Dream Catcher Break the Mold of Girl Group Debuts in “Chase Me.”



If you’ve read my blog for any length of time, you could infer that I have a special place in my heart for girl groups. Maybe it’s because girl groups come under more scrutiny based on their concepts or how they present themselves, since there is a very narrow line the girls can tread.

However, girl group debuts can get tiring after a while. Most of the time, debuts tend to play it safe, especially if one is coming from a small company. Big names like SM Entertainment and YG Entertainment can get away with putting out a group with a unique concept and still get a following. As a result, we get a lot of generic, even mediocre bullshit for debuts in smaller companies. Hell, there are rookie girl groups that go between many different concepts until they find one that works and run with it.

So, when I saw a bunch of the promotion material and teasers for Dream Catcher’s debut, I got pretty freaking excited. Under Happy Face Entertainment, home of Dal Shabet, the promise of a horror/paranormal concept at the center of the group was enticing, and it’s a wonder none of the big companies tried to do it sooner.

The great thing about this is how it differs from girl group debuts in every possible way. The song is a synth-rock track that begins with a single piano playing in the background. Then we get a pulsating electric synth that sets a dark, mysterious vibe. After that, the first verse keeps the piano but begins introducing drums and other synths, following up with the eerie “Chase me” voice halfway through the verse.

However, from the pre-chorus to the chorus onwards, we’re introduced to electric guitars and the tempo speeds up into something unheard from girl groups in years. In fact, the last time I remember hearing guitars like that were from KARA’s “Pandora” and “Damaged Lady,” and that was back in 2012 and 2013. The entire song has a J-rock inspiration, and it’s a welcome change from the synth-pop I’ve heard this month.

But the reason this song works is because it breaks up its explosive moments, keeping them in pre-choruses and choruses, rather than them being the main course. The piano points in the verses prevent the song from veering off into grating territory – a necessary thing for a song like this.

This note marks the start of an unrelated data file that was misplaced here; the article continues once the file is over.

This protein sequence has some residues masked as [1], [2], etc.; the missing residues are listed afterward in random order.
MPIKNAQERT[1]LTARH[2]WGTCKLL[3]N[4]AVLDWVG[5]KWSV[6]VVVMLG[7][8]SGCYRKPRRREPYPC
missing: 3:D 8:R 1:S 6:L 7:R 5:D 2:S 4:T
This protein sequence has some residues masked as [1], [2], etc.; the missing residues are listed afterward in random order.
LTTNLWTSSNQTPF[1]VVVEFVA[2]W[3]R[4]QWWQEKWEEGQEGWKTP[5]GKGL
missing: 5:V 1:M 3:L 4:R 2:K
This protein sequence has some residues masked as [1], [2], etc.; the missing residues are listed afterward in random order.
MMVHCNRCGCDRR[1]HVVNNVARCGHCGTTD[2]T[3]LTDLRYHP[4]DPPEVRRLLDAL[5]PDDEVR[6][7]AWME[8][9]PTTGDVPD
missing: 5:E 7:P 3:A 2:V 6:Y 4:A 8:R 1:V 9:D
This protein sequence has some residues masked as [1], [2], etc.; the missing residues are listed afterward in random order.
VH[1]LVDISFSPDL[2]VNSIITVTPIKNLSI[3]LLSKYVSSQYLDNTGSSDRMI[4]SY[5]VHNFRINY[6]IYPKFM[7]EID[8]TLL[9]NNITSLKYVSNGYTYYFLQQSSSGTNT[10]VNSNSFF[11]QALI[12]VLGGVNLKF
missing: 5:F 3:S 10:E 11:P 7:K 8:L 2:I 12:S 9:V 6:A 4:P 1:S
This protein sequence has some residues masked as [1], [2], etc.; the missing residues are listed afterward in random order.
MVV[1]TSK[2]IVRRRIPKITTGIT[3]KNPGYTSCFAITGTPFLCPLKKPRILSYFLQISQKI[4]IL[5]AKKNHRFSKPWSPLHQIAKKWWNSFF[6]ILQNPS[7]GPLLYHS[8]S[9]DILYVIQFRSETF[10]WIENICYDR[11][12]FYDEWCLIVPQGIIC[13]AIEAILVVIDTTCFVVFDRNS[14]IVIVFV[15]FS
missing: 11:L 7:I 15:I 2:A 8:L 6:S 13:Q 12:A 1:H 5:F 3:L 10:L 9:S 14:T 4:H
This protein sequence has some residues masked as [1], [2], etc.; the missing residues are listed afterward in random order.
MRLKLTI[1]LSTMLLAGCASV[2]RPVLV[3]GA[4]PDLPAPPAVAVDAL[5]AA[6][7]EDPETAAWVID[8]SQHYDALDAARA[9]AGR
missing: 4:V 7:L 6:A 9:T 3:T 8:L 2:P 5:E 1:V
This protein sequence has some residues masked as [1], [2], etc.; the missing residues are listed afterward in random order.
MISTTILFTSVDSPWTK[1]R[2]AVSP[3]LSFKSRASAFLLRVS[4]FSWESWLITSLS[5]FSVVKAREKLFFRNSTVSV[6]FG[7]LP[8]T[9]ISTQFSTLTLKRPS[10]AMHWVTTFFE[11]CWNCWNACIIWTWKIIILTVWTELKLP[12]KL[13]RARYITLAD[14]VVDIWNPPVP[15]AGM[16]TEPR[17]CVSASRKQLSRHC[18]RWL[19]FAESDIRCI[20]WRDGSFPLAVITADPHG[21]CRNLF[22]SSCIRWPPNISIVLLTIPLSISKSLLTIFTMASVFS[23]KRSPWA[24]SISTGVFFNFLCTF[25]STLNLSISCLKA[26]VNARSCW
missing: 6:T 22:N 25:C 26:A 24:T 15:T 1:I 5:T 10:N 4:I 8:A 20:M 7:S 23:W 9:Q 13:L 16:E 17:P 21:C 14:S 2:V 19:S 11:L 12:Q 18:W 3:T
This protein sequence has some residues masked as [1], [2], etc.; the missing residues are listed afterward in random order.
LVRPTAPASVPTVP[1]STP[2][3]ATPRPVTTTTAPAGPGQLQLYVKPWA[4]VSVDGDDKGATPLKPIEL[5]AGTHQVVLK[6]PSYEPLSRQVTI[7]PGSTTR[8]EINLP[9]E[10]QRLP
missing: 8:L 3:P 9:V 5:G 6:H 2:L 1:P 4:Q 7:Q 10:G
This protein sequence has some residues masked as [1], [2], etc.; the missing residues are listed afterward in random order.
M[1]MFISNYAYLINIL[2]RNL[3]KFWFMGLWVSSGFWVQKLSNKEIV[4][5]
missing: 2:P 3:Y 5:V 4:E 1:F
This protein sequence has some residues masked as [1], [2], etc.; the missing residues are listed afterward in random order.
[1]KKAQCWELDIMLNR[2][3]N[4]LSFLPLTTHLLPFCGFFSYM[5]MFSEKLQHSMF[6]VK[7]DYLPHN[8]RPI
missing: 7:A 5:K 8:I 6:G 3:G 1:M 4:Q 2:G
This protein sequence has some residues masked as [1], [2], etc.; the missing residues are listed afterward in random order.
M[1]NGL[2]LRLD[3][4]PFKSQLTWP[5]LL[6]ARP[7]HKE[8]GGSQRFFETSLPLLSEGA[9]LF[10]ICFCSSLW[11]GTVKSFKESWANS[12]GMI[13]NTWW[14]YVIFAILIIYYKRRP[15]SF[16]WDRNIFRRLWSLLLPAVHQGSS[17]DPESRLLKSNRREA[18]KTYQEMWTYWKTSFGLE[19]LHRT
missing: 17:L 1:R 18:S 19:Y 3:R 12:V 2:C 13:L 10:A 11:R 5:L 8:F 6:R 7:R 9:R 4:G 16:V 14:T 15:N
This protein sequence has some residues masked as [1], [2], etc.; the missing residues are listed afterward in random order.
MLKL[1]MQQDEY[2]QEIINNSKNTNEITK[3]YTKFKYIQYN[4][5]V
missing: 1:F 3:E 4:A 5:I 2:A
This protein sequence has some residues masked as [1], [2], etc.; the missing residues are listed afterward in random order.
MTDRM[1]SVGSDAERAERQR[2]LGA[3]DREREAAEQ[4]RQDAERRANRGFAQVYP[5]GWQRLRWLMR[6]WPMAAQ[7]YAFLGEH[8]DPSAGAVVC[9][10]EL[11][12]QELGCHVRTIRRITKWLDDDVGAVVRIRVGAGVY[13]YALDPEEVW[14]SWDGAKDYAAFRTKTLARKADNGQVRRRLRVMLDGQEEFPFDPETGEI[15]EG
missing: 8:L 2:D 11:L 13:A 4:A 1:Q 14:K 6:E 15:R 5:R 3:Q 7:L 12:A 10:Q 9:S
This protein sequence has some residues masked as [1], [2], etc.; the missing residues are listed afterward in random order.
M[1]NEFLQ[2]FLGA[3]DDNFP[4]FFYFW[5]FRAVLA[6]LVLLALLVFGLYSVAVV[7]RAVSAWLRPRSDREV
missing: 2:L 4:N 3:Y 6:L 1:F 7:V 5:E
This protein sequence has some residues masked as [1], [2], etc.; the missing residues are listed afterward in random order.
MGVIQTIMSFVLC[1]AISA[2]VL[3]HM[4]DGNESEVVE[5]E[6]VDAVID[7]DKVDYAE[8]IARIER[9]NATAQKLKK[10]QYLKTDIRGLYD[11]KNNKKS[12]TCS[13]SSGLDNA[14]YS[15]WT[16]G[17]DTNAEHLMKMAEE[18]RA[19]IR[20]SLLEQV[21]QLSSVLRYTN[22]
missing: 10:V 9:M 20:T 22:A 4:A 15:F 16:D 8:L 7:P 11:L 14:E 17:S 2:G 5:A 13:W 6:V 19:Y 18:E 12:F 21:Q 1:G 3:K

It’s not every day you get to see seven girls sacrificing a doll/group member.

The music video also differs from almost every girl group music video I’ve seen, and that’s based on the first two seconds alone. Right away, the filters distort the very-clear shots common in Kpop, and opts for a damaged, gritty viewing experience. This filter continues throughout the music video, which sets the tone for a horror concept very nicely. The story goes that a paranormal investigator has gone to this specific house to investigate a haunting case. From there, he is terrorized by the girls as they appear and disappear in hallways, destroy his bedroom, or even just lock the door so he can’t get out of his room. There are some other stuff going on too – the girls are showcased sacrificing the rapper of the group, and manipulating the investigator with nightmares about losing his eyes. All throughout the video there’s a reference to Room 808, such as the girls going up to the door to look through the peephole, to reaching for the sign above the door. The door is locked, so by the end of the video our paranormal investigator decides to break it open with an ax. Within, we see a picture of the seven members, indicating they were alive many years ago. The girls died here, and the paranormal investigator has had enough of their shit, and is thinking about doing something very, very permanent about it.

Or maybe he is just happy he figured out the mystery. I don’t know. But the look on his face at the end of the video tells me he wants to end the girls.

“Lol you thought you could scare me. I’ll show you fuckers. I’ll show ALL OF YOU.”

Very, very much.

There are a couple other interesting bits of the music video I wanted to point out, though. For one thing, there are a dozen or so solo shots of the girls in a lighter room with speckles of light on their faces that are nice to look at. They also break up the much darker parts of the haunting story and dance shots. A point I want to make about the dance shots are jarring in their angles and how quick they come and go. These shots continue the edge-of-your-seat experience because of its horror theme. From what we see in the dance shots though, I’m really excited to see a performance version because the dance looks badass as hell.


I think you guys can tell by now that I really, really enjoyed this debut. It’s easily my favorite out of all the debuting groups this year, and I am so excited to see where Dream Catcher will go after this. I hope that they get enough of a following so they can continue doing this kind of concept. It’s such a rare thing in Kpop to see horror, especially in the case of girl groups. They are the kind of group I deem necessary for how rare they are in the Kpop world.



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